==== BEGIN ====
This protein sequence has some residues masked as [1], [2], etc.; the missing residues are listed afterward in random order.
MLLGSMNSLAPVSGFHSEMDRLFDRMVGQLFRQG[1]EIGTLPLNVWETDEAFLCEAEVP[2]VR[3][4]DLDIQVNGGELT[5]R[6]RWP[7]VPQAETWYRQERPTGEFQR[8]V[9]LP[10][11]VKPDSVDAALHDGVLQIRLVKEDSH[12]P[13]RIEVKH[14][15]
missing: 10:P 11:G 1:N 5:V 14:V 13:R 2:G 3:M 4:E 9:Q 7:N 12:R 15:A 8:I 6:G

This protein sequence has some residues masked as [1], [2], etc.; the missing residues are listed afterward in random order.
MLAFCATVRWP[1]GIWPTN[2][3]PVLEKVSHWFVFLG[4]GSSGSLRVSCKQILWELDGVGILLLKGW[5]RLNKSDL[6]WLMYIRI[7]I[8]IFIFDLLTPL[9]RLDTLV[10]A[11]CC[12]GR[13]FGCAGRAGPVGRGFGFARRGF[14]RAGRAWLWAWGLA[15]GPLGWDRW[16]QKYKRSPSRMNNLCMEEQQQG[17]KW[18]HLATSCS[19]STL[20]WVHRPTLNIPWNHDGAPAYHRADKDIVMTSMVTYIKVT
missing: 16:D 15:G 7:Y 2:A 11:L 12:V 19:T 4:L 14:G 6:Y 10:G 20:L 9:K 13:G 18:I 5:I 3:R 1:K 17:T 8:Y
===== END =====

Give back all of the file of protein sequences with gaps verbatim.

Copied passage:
This protein sequence has some residues masked as [1], [2], etc.; the missing residues are listed afterward in random order.
MLLGSMNSLAPVSGFHSEMDRLFDRMVGQLFRQG[1]EIGTLPLNVWETDEAFLCEAEVP[2]VR[3][4]DLDIQVNGGELT[5]R[6]RWP[7]VPQAETWYRQERPTGEFQR[8]V[9]LP[10][11]VKPDSVDAALHDGVLQIRLVKEDSH[12]P[13]RIEVKH[14][15]
missing: 10:P 11:G 1:N 5:V 14:V 13:R 2:G 3:M 4:E 9:Q 7:N 12:R 15:A 8:I 6:G

This protein sequence has some residues masked as [1], [2], etc.; the missing residues are listed afterward in random order.
MLAFCATVRWP[1]GIWPTN[2][3]PVLEKVSHWFVFLG[4]GSSGSLRVSCKQILWELDGVGILLLKGW[5]RLNKSDL[6]WLMYIRI[7]I[8]IFIFDLLTPL[9]RLDTLV[10]A[11]CC[12]GR[13]FGCAGRAGPVGRGFGFARRGF[14]RAGRAWLWAWGLA[15]GPLGWDRW[16]QKYKRSPSRMNNLCMEEQQQG[17]KW[18]HLATSCS[19]STL[20]WVHRPTLNIPWNHDGAPAYHRADKDIVMTSMVTYIKVT
missing: 16:D 15:G 7:Y 2:A 11:L 12:V 19:T 4:L 14:G 6:Y 10:G 20:L 9:K 13:G 18:I 5:I 3:R 1:K 17:T 8:Y